It was a very satisfying development for the masses of people who had lost their near and dear ones and lived in an atmosphere of intimidation and fear day in and day out. But unfortunately, the truce was short-lived. Once the Eid festivities were over and the truce period finished on 18 June of that year, fighting resumed- rockets were fired, bombs exploded and gunshots returned.
The Taliban never recognized the Afghan government as legitimate. They agreed to a temporary truce only to convey to the people that they respect all Islamic traditions and conventions. However, they were always ready to talk to the Americans, because it was the United States, according to them, that is running the government with the help of Afghan puppets.
American authorities quietly held meetings with the Taliban representatives in July 2018 at the Taliban’s political office in Doha, Qatar. President Trump had the goal of ending the war in Afghanistan from his campaign days. Encouraged by the outcome of the July meeting between the representatives of the US government and the Taliban, in September 2018 he appointed Zalmay Khalilzad as a special consultant on Afghanistan in the US State Department. Khalilzad was assigned the mission of encouraging an intra-Afghan political dialogue. It was a difficult task because the Taliban had always refused to talk with the Afghan government.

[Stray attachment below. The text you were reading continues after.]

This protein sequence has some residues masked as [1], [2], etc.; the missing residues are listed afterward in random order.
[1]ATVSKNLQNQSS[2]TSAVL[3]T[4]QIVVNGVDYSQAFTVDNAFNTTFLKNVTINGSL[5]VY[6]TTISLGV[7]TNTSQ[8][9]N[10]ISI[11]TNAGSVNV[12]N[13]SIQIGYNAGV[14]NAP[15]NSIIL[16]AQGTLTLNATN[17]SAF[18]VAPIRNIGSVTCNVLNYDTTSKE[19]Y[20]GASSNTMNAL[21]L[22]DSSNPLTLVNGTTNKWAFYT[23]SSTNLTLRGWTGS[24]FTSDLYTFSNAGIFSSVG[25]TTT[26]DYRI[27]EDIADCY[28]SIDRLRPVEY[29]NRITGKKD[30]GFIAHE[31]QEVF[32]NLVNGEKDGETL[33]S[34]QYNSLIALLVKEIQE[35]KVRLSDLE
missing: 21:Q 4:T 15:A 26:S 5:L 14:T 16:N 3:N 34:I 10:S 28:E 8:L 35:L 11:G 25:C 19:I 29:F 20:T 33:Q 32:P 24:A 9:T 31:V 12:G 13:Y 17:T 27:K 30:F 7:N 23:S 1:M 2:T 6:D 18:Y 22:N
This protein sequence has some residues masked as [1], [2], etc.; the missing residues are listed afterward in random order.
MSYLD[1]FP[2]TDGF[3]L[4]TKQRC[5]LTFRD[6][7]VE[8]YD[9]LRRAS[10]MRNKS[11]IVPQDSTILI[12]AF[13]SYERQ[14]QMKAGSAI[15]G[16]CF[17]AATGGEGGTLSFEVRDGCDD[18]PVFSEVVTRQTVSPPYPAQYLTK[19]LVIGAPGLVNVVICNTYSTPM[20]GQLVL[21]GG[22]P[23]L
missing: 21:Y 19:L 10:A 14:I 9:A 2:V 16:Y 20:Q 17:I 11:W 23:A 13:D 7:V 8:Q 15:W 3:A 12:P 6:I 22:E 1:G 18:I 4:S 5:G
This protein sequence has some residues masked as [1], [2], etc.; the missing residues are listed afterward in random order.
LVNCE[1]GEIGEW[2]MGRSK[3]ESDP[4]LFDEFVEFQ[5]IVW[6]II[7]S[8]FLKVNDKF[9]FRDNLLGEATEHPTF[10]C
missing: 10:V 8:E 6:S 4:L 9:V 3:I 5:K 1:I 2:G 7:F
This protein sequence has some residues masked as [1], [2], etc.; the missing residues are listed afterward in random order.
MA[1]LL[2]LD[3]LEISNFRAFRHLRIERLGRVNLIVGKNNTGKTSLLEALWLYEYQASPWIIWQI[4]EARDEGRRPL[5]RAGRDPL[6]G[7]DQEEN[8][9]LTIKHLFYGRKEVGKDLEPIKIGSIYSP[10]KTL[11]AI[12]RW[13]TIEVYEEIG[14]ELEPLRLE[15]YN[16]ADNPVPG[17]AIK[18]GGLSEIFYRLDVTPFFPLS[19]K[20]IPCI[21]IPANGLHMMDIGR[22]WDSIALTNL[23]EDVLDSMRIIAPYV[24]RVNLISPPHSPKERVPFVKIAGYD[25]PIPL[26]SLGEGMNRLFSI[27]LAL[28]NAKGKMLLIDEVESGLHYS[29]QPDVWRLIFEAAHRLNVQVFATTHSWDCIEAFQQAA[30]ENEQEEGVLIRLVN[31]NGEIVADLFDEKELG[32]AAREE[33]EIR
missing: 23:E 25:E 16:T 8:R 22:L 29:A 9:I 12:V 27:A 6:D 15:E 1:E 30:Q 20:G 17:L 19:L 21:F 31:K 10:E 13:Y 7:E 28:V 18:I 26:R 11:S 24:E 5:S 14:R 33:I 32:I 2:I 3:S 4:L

In the meantime, Russian leader Vladimir Putin sought to play a role in resolving the Afghan conflict.
He tried to facilitate a peace talk in November 2018 between the Taliban and authorities from Afghanistan’s High Peace Council. The Taliban participated in the meeting held at lodging in Moscow in February 2019. But, significantly, the Afghan government representatives were not invited to this meeting.
The quiet diplomacy and reported meetings between the US and the Taliban representatives, however, continued and, finally, an agreement reached between them in Doha in February 2020. The Taliban committed itself to stop violence, exchange prisoners, and negotiate with the Afghan Government for establishing a broad-based government. And the US agreed to end its military presence in fourteen months–May 2021.
What is there in store for the Afghan peace process? The February 2020 agreement would have seen a different outcome if Donald Trump would have won the 2020 US presidential election. The victory of Joe Biden in the election raises many questions about the prospects of peace in Afghanistan.
Firstly, one of the key stumbling blocks to a peaceful outcome of periodic efforts has been Pakistan’s negative role. Pakistan received American military and economic assistance, yet kept supporting Taliban insurgents with money, material, and clandestine intelligence sharing.
Secondly, the Taliban has not stopped its violent attacks in various parts of Afghanistan and has openly violated the February 2020 agreement.
What the next US Administration will do is not clear yet. And the Afghan war has not ended. Peace has become elusive. The future remains uncertain.
**The author is an intern in KIIPS and a student of Journalism and Mass Communication in Sharda University**